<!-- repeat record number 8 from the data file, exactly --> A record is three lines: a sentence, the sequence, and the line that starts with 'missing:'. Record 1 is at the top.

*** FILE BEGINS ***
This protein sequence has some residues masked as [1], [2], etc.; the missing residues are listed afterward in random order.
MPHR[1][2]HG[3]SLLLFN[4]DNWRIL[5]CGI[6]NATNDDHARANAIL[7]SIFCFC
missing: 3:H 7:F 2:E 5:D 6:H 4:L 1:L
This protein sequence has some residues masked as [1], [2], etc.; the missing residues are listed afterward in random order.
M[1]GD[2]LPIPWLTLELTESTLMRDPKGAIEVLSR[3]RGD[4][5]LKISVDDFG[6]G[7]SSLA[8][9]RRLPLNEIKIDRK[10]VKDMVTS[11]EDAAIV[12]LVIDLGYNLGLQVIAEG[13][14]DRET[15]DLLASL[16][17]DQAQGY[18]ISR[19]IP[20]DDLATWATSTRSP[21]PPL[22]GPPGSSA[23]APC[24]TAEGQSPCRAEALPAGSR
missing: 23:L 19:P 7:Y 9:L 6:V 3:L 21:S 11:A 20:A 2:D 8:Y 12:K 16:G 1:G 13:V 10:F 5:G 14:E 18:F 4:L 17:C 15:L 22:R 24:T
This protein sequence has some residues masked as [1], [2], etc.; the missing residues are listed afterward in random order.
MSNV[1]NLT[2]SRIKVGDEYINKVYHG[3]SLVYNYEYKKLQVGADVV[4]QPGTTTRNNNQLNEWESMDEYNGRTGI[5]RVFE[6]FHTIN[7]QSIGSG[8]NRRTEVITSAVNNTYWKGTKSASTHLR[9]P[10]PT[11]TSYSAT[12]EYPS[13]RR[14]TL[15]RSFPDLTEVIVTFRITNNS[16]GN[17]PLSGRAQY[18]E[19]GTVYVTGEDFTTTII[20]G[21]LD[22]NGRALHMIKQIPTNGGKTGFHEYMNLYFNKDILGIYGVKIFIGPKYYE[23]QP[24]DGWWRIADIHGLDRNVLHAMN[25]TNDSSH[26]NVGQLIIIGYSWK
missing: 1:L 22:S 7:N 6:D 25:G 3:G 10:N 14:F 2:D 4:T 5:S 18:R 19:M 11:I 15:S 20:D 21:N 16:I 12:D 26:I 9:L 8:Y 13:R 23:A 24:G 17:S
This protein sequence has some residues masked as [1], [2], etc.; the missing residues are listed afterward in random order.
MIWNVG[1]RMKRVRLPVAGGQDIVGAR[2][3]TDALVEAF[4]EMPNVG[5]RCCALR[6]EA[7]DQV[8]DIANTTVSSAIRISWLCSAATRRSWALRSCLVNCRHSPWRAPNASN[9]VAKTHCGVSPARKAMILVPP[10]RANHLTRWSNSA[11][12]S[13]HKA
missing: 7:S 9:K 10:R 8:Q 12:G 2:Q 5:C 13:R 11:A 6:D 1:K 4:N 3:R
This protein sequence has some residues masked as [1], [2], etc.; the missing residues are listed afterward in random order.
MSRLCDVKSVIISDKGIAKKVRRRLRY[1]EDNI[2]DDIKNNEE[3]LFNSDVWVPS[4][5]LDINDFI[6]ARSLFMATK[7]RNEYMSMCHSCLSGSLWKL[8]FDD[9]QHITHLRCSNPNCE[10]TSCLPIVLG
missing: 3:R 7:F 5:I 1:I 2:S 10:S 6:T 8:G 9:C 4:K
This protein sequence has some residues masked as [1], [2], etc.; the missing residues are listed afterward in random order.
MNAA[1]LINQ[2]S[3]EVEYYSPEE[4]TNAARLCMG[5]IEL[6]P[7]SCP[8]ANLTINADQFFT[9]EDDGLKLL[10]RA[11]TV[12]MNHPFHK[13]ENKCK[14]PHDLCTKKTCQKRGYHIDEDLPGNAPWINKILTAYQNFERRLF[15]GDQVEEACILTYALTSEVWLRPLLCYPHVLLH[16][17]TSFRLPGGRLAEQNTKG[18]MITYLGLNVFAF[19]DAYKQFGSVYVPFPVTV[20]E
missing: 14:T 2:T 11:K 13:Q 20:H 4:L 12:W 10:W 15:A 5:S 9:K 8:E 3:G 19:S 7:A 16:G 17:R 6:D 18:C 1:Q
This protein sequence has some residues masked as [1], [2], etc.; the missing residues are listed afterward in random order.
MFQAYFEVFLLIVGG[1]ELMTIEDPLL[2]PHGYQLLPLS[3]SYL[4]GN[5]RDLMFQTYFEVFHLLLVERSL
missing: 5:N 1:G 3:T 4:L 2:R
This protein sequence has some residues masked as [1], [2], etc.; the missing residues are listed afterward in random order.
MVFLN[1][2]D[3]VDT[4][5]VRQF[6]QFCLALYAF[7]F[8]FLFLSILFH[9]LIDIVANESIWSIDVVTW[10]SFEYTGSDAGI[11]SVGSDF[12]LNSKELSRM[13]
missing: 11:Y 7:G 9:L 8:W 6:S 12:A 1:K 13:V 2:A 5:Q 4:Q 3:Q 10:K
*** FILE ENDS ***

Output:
This protein sequence has some residues masked as [1], [2], etc.; the missing residues are listed afterward in random order.
MVFLN[1][2]D[3]VDT[4][5]VRQF[6]QFCLALYAF[7]F[8]FLFLSILFH[9]LIDIVANESIWSIDVVTW[10]SFEYTGSDAGI[11]SVGSDF[12]LNSKELSRM[13]
missing: 11:Y 7:G 9:L 8:W 6:S 12:A 1:K 13:V 2:A 5:Q 4:Q 3:Q 10:K